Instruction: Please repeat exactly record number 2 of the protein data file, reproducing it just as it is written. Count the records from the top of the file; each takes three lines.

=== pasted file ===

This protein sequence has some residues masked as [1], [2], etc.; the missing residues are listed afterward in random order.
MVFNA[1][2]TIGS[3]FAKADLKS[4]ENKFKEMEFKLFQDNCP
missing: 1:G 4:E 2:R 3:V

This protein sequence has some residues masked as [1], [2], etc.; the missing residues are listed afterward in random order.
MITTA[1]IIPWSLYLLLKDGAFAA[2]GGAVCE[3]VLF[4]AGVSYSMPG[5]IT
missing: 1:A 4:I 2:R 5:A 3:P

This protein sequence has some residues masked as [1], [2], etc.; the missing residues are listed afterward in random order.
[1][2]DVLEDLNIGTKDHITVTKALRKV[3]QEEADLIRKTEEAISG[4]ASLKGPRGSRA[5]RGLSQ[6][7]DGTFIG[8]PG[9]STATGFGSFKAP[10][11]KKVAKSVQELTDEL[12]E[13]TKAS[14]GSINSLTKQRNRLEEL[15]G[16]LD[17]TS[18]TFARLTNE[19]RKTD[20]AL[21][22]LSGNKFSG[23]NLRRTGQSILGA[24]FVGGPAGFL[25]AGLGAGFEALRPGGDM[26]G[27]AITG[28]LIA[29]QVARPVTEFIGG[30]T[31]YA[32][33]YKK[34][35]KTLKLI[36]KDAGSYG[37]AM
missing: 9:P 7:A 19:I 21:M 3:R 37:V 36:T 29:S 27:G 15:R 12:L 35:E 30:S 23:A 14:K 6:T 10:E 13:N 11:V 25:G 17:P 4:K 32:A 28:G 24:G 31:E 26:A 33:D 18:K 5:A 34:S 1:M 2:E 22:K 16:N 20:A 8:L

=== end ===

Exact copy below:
This protein sequence has some residues masked as [1], [2], etc.; the missing residues are listed afterward in random order.
MITTA[1]IIPWSLYLLLKDGAFAA[2]GGAVCE[3]VLF[4]AGVSYSMPG[5]IT
missing: 1:A 4:I 2:R 5:A 3:P